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This essay is dedicated to the memory of Larry Chisolm. My perspectives on music, politics, and cultural economy were shaped by a remarkable group of people in the Department of American Studies at the State University of New York at Buffalo. Charlie Keil got me thinking about participatory discrepancies as the lifeblood of musicking, John Mohawk helped me to operate like a non-subject outside the boxes of modernity, and Larry Chisolm impressed upon me the importance of the commons. They, along with Mike Frisch, Ruth Meyerowitz, and Bob Dentan, all read early drafts of this essay, offering their usual mix of eclectic, stimulating, and supportive criticism. I owe them my highest debts of gratitude. In addition to the folks at Buffalo, I wish to thank Eben Moglen at Columbia University, who kindly offered insightful comments on a late draft, and Ghada Ramahi, who has tolerated my often pointless meandering and late night revising.


1. Herbert I. Schiller, 1989. Culture, Inc.: The Corporate Takeover of Public Expression. New York: Oxford University Press.

2. Richard J. Barnet and John Cavanagh, 1994. Global Dreams: Imperial Corporations and the New World Order. New York: Touchstone. Also see David C. Korten, 1995. When Corporations Rule the World. West Hartford, Conn.: Kumarian Press. For some exceptions, and for background on the music industry in a global and local context, see Deanna Campbell Robinson, Elizabeth B. Buck and Darlene Cuthbert (editors), 1991. Music at the Margins: Popular Music and Global Cultural Diversity. Newbury Park, Calif.: Sage, and Steve Chapple and Reebee Garofalo, 1977. Rock n Roll Is Here to Pay: The History and Politics of the Music Industry. Chicago: Nelson Hall.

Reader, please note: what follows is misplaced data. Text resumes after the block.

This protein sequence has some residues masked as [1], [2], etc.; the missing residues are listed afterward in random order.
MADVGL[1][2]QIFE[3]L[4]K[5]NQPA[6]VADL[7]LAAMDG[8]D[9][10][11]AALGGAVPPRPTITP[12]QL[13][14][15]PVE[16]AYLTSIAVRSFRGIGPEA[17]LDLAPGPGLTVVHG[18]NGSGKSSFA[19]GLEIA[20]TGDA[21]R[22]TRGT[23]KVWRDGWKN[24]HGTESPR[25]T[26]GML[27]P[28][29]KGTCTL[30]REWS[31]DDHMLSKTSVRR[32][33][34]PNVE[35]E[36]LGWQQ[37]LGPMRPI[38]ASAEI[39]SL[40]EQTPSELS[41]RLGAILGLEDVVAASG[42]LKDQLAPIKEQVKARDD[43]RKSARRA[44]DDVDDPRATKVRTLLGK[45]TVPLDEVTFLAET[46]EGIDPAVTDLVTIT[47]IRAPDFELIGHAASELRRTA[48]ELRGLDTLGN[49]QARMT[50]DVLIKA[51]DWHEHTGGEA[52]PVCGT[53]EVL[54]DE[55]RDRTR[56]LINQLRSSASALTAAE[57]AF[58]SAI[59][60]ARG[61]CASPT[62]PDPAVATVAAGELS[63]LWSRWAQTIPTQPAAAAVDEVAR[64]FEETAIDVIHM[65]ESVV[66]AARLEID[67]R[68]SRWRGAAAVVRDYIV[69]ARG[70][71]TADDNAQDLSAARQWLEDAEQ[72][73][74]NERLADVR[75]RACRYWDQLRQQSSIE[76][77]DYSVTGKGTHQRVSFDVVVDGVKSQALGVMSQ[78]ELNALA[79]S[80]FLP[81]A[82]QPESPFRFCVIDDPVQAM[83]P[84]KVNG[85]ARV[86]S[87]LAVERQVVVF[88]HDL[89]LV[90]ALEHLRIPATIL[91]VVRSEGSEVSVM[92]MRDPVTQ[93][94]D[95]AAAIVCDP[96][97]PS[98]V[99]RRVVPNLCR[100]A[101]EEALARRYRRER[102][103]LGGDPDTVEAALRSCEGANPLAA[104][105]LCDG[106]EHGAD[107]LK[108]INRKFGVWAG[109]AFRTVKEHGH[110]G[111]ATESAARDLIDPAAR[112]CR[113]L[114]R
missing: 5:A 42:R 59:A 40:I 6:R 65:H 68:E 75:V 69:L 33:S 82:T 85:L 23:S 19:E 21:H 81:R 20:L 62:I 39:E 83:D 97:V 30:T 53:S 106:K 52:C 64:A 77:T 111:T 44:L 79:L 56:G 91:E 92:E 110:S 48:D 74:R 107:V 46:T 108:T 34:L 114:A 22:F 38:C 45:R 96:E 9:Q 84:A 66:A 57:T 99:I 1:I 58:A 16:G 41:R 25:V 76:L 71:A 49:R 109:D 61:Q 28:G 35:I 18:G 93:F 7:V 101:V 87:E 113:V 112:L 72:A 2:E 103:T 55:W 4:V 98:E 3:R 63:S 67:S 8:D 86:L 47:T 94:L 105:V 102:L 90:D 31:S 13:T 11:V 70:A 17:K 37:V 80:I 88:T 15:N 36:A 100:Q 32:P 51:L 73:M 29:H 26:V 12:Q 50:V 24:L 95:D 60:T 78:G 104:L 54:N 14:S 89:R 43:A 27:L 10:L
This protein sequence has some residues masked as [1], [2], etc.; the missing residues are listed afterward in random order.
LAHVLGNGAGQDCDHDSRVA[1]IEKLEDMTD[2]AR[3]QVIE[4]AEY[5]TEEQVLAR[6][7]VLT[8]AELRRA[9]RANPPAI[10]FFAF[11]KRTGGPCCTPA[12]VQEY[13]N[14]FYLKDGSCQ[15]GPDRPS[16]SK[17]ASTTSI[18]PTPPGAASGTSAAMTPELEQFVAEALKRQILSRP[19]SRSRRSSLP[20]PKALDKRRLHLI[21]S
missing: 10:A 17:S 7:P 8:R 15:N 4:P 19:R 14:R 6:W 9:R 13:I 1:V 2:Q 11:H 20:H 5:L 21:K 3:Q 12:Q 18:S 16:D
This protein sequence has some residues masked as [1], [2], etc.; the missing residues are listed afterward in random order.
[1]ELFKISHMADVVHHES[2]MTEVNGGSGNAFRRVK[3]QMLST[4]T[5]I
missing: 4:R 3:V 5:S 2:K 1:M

3. Protecting Music Rights in the Digital Era: the U.S. Experience. Sherman continues:

We're working to reach out in a distinctive and constructive way to college students and other amateur music distributors. College kids - with more time on their hands than money, are collecting and trading sound files like baseball cards. RIAA launched a pilot program last April working with 10 colleges and universities to educate students and administrators about music in cyberspace. It is a website and program called Soundbyting, that contains educational material for students and other visitors so they can understand how copyright law applies to the Internet. It also discusses the ethical and practical implications of illegal activity for artists and consumers. Since its inception, more than 120 schools have signed on to the Soundbyting campaign.

He also notes that,

Our companies are actively exploring ways to target, serve, and deliver value to consumers in new ways. Technology has the potential to profoundly expand the presence of art in our world, to deliver music in a series of expanding circles where creators are supported for their work and inspired to create more and greater works of art.

I cannot think of a better example to demonstrate the blind hubris of capital.

4. Alvin Toffler, 1990. Powershift: Knowledge, Wealth, and Violence at the Edge of the 21st Century. New York: Bantam Books.

5. Steven Best and Douglas Kellner, 1997. The Postmodern Turn. New York: Guilford Press.

6. Courts Okay Diamond's Rio. The article continues: